Endodontic Frequently Asked Questions (FAQ)


How do you pulp test teeth with full crowns?

If you can find an area of tooth exposed beyond the cervical crown margin, most often lingual, you can pulp test the tooth.

Electric Pulp Test (EPT)

Electric pulp test using probe as bridge

Some EPT manufacturers have adapters with fine tips to allow contact with these narrow areas of exposed tooth structure of teeth with full crowns. You could also achieve the same result by using a fine metal instrument as a bridge between the tooth and the regular EPT tip:

  • Hold a hand instrument with a fine tip, such as a probe in contact with the exposed tooth.
  • Place the larger standard EPT tip onto the probe and perform the pulp test as usual!

Tip: You will find this procedure easier with your dental assistant's help.

Cold Test

We all know full gold crowns are good at thermal transfer. However, we know porcelain or ceramic are insulators and dismiss the idea of performing a cold test when teeth are covered by full crowns made from these materials. This myth has been busted (Miller et al. 2004)! Apparently thermal transfer through porcelain, ceramic and even porcelain fused-to-metal (PFM) crowns are similar to unrestored teeth — they seem to conduct cold much the same way enamel would.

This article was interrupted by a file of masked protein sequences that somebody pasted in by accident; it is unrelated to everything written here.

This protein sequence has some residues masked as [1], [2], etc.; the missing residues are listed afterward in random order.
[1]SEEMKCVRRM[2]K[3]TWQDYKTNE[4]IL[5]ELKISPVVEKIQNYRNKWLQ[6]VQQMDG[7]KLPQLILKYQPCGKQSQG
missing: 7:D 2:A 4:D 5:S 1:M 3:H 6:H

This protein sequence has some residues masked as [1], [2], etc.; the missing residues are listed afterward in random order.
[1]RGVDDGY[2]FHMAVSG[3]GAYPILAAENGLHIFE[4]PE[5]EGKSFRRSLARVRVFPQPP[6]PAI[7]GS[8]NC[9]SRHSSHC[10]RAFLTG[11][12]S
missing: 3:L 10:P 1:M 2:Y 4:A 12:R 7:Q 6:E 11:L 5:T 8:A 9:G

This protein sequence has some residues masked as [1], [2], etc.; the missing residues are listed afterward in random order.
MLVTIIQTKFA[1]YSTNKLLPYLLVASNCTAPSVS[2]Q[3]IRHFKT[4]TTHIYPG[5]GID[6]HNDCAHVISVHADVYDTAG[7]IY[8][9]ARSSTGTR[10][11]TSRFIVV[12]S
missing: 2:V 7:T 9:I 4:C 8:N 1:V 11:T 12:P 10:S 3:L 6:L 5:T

A comparison of the temperature drop produced by ice sticks, Hygienic Endo Ice Green and CO2 snow through crowns showed that after 5s application, the temperature drop at the pulp-dentine junction was similar (Miller et al. 2004). After 10 s, Endo Ice Green produced the fastest drop in temperature. Using a #2 cotton pellet with Endo Ice Green appeared the most effective means of performing a cold test through crowns. CO2 snow was only 1-2° C higher, and is probably just as effective clinically. Both were superior to the ice stick!

Why are some teeth so difficult to anaesthetise?

When there is acute inflammation of the dental pulp, for example, irreversible pulpitis, the following develops:

  • Activation and sensitisation of nociceptive nerve fibers
  • pH shift at inflamed site
  • Synthesis of tetrodoxin resistant (TTXr) sodium channels

Activation and sensitisation of nociceptive nerve fibers

Inflammatory mediators cause both activation and sensitisation of nociceptive nerve fibers. In addition, nerve sprouting occurs in response to nerve growth factor, increasing the quantity of nerve endings. This results in hyperalgesia, which is characterized by:

  • Spontaneous pain
  • Reduced pain threshold (allodynia)
  • Increased pain perception

pH Shift

Local anaethetic (LA) dissociates in the tissue according to the reaction: RNH+ RN + H+

The pH of inflamed tissue shifts from the normal pH 7.4 to as low as pH 5.6. This pH shift affects the dissociation of the LA solution so that it favours the ionic form, RNH+ which is incapable of migrating through the neural sheath. Normally, approximately 75% of the LA converts to the ionic form. In the presence of inflammation, this drops to as little as 1%.

TTX-Resistant Sodium Channels